RAC Cars News


Zombie Cars

By raccars Published

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As seen in Vauxhall's recent decision to bring the 'Viva' name back from the dead, some car names just won't die.


Originally known for making engines for Zeppelins, aircraft and rail cars, Maybach branched out into auto manufacture in the first half of the last century and then quietly disappeared after the Second World War. In 1997, Daimler decided to challenge Rolls-Royce with a range of ultra-luxurious limousines, using the Maybach name for a sense of history and grandeur. The Maybach range was spectacularly unsuccessful and, with only a few thousand modes sold in total, was unceremoniously dropped by parent company Mercedes in 2012.

Mercedes-Benz, in its wisdom, has apparently decided that it's worth giving the Maybach name another try and plans to apply it to some special editions of its S-Class saloon model.


Much maligned in Britain, Datsun led the Japanese car makers' penetration into Europe and the USA in the sixties. Revived by its owner Nissan, the Datsun name in its modern incarnation represents a range of budget cars aimed at emerging markets such as Russia and India. In fact, the brand has been very successful for Nissan, with the company's Indian sales doubling thanks to the Datsun Go. However, the uninspired line-up is unlikely ever to find a place in the British market.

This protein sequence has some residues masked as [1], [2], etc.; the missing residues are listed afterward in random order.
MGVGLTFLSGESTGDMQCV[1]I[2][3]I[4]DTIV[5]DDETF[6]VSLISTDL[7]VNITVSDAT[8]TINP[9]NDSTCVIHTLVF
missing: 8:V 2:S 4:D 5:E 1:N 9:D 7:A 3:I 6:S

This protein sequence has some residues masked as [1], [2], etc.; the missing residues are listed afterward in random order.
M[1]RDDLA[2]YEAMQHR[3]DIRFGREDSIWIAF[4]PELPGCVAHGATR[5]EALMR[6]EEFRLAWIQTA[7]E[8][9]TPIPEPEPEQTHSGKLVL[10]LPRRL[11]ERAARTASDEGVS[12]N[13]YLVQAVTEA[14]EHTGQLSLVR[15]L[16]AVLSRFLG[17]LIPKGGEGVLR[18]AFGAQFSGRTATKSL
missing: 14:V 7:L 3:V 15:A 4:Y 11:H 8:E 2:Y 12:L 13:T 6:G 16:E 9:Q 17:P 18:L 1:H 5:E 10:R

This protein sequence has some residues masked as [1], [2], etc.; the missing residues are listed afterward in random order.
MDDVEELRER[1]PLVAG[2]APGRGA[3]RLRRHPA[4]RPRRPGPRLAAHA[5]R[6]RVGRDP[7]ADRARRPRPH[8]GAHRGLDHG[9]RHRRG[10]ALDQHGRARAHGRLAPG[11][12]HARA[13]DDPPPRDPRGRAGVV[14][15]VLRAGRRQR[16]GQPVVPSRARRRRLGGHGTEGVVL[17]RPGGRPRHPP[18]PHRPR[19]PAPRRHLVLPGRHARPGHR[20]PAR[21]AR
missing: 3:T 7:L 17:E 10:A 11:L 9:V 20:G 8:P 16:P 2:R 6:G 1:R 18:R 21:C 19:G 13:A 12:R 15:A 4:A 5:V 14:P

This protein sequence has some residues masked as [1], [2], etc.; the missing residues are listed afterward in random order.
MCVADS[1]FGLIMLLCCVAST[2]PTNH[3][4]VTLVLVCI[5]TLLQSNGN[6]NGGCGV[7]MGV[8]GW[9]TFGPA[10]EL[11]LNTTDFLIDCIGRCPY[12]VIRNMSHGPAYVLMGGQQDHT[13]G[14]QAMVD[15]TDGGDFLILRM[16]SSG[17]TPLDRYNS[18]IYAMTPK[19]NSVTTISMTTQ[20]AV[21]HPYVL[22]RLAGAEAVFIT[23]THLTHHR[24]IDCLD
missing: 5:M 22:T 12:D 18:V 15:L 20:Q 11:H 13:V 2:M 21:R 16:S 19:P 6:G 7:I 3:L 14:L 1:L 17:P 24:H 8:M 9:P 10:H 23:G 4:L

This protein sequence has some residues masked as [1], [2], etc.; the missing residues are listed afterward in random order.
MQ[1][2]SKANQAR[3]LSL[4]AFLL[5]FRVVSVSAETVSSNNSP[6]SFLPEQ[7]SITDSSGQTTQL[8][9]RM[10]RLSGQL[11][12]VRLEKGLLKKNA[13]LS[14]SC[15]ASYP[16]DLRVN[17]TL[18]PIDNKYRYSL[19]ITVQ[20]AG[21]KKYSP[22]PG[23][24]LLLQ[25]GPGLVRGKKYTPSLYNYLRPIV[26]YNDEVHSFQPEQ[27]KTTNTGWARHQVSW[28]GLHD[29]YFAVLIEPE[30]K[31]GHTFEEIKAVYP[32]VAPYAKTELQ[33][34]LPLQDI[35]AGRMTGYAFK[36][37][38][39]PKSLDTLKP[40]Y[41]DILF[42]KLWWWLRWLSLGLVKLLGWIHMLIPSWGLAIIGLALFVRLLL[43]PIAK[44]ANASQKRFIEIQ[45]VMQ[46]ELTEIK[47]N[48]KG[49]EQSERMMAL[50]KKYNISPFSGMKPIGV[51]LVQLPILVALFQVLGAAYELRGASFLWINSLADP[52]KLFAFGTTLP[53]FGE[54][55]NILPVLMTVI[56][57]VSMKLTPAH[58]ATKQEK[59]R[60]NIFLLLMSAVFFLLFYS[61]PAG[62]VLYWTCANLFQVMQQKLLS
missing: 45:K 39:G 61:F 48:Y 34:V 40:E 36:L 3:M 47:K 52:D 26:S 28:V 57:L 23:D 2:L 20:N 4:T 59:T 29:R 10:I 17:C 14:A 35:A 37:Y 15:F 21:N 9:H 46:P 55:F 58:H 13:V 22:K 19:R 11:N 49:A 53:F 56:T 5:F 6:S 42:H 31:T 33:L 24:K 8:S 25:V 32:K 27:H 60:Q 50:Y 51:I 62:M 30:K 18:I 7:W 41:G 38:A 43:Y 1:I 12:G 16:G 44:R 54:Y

The Lagonda badge belonged to a firm of motorbike manufacturers which graduated to cars in 1907, with a diversion into artillery shells during both World Wars. Aston Martin bought the firm in 1947, applying the name to a series of luxury saloons until 1976. The last one was an odd-looking, futuristic affair notorious for its unreliability.

In more recent years, Aston Martin has been keen to revive the Lagonda sub-brand, developing a couple of concepts that never came to fruition. This year it announced the release of a new Lagonda saloon to be produced next year in a limited run of 100 units only. These will be priced at around £400,000 each, with ownership offered to wealthy Middle Eastern clients only.


Founded in 1954, Alpine built racers using Renault engines, achieving great success on the rally circuit. The bigger firm took over Alpine in 1973 and continued it as a racing sub-brand until the mid-nineties. A new Alpine was due to be launched next year as part of a joint venture with British firm Caterham, but the partnership collapsed. Renault is determined that Alpine will return, but it has been delayed until 2016.

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